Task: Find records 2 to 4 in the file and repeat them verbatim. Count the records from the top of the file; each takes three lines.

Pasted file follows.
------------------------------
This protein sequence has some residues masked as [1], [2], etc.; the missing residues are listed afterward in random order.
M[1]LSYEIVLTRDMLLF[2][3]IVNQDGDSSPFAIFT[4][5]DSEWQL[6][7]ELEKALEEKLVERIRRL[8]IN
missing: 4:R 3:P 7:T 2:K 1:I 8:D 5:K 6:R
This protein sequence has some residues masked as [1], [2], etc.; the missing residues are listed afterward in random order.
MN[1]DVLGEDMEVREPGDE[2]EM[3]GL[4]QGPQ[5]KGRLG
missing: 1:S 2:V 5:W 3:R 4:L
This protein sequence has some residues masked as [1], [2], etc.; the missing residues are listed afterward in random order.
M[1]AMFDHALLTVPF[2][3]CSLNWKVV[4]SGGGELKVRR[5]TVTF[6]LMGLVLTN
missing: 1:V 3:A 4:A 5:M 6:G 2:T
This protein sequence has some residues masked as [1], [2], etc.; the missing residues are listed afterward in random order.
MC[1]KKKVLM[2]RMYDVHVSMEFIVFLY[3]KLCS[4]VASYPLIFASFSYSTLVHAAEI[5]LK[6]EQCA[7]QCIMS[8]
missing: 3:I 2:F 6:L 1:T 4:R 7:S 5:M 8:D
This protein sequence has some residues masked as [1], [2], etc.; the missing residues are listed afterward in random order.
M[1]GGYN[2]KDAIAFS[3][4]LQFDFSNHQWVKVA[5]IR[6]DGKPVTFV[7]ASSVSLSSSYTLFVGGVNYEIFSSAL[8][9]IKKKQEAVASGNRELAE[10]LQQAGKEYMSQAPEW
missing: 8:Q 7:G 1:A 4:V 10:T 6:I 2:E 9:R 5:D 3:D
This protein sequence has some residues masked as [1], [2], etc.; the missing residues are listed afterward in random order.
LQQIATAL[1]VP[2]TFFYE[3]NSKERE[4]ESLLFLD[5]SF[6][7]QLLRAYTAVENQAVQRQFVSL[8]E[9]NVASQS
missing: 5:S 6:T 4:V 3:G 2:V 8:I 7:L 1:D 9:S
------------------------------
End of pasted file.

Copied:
This protein sequence has some residues masked as [1], [2], etc.; the missing residues are listed afterward in random order.
MN[1]DVLGEDMEVREPGDE[2]EM[3]GL[4]QGPQ[5]KGRLG
missing: 1:S 2:V 5:W 3:R 4:L
This protein sequence has some residues masked as [1], [2], etc.; the missing residues are listed afterward in random order.
M[1]AMFDHALLTVPF[2][3]CSLNWKVV[4]SGGGELKVRR[5]TVTF[6]LMGLVLTN
missing: 1:V 3:A 4:A 5:M 6:G 2:T
This protein sequence has some residues masked as [1], [2], etc.; the missing residues are listed afterward in random order.
MC[1]KKKVLM[2]RMYDVHVSMEFIVFLY[3]KLCS[4]VASYPLIFASFSYSTLVHAAEI[5]LK[6]EQCA[7]QCIMS[8]
missing: 3:I 2:F 6:L 1:T 4:R 7:S 5:M 8:D